Over the past two years, extreme environmental and weather conditions altered growing and grazing aspects of this study, yet their research was still able to yield beneficial data.

"We are analyzing data right now, and we have some promising results that we think will support economic justification for implementing these management practices," Rushing said.

With the goal of offsetting costs and increasing revenue, this research also contributes to improving soil health and nutrient management. Maples, who oversaw the economics of the project, noted that the research approach and focus differ from the other cover crop research that is being conducted throughout the nation.

"The idea we could marry two systems like cover crop production and grazing livestock and have economic benefits with an integrative approach is not something that producers are incorporating in this region," Maples said. "So, we approached this research by focusing on the impact the cover crops had on the row crops themselves, and we studied the impact that the crops had on animal weight and then measured the productivity we had for all of those systems."

After the preliminary data analysis, Maples said the initial findings suggest some crops were more economically beneficial than other mixed species cover crops. This result has shown the researchers what kind of cover crop mixes will be more successful than others, and therefore, has provided data to recommend to producers what will and won't be most profitable with an integrated row and cover crop system.

The two-year project has ended; however, the scientists are excited to start the next phase of the study.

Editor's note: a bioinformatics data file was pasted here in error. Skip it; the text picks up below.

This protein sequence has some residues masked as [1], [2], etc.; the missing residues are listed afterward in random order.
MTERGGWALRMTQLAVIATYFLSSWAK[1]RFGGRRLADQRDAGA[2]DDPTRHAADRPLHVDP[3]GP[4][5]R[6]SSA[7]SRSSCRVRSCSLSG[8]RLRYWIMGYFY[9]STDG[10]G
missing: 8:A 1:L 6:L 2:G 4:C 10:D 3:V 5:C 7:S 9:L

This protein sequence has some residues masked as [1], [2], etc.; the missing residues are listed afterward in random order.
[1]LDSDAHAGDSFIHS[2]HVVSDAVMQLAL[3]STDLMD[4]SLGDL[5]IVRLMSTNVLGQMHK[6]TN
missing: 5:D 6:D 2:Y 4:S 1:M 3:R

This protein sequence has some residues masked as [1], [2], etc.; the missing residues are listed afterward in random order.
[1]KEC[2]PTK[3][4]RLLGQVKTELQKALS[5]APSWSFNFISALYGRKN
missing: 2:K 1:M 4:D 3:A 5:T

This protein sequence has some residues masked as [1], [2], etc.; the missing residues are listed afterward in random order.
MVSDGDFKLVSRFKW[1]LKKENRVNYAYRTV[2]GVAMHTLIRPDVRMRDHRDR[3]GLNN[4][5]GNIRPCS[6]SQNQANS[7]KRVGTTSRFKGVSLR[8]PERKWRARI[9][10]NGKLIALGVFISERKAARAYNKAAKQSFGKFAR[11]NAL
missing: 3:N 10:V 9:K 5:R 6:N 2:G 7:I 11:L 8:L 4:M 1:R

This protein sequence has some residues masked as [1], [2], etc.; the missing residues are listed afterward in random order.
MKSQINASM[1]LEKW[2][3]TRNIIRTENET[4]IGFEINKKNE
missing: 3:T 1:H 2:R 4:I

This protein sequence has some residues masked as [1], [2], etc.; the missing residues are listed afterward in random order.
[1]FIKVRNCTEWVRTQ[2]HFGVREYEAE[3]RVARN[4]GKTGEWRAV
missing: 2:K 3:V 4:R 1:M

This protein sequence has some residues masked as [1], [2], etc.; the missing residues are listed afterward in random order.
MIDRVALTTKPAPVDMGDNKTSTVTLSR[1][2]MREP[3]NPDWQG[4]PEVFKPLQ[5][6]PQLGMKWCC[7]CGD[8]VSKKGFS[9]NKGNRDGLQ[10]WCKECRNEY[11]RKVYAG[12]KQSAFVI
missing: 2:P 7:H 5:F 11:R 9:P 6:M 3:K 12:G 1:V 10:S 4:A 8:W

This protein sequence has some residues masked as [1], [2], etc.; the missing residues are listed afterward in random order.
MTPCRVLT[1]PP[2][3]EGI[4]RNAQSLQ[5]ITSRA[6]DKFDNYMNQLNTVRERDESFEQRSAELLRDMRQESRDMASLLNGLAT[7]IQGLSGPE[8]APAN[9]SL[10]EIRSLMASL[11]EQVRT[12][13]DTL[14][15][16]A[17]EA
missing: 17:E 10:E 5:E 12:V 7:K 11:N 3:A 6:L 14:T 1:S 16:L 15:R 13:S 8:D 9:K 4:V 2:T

"This research is relevant, and we are getting to apply it directly to what the producers ask us every day," Maples said. "Studying these crops for a longer term, along with the market and production system changes, will provide more applicable results that can help producers maintain successful cropping systems."

Long-term research and studies will provide answers on how to establish and manage integrated cattle and cover crops systems from both an economic and agronomic standpoint. Maples explained that with continually changing markets and weather conditions, research that focuses on economic and agronomic benefits, like this, must be studied in a long-term setting.

"The initial results are practical and useful, and we are excited for longer-term studies to find the answer for what kind of crops can be most profitable for certain management goals and outcomes," Maples said.

New research projects will begin in the Spring of 2022 and will be conducted on other MAFES branches, including the Prairie Research Unit in Prairie and the Brown Loam Branch Experiment Station in Learned. The scientists will focus on cereal rye as the cover crop treatment, along with evaluating soil benefits through a biological lens. The analysis will assess chemical, biological, and physical benefits like organic matter, carbon sequestration, and available phosphorus throughout the cover crop growing season. By continuing the research, it is the team's goal to provide impacts to improve producer's bottom line.

"This research impacts a diverse range of people because of the different components of the project. We focus on cash crops, soil health, economics, animal nutrition, and cover crop components that impact several sectors of the industry," Rushing said.

This research is funded by Mississippi Agricultural and Forestry Experiment Station's Special Research Initiative. Dr. Rocky Lemus, MSU Extension and MAFES research professor, collaborated on this study.

We focus on cash crops, soil health, economics, animal nutrition, and cover cop components that impact several sectors of the industry.

Dr. Brett Rushing

Scientists take soil samples to determine soil health in a row crop, cover crop, grazing system. (Photo submitted)

Scientists take soil samples to determine soil health in a row crop, cover crop, grazing system. (Photo submitted)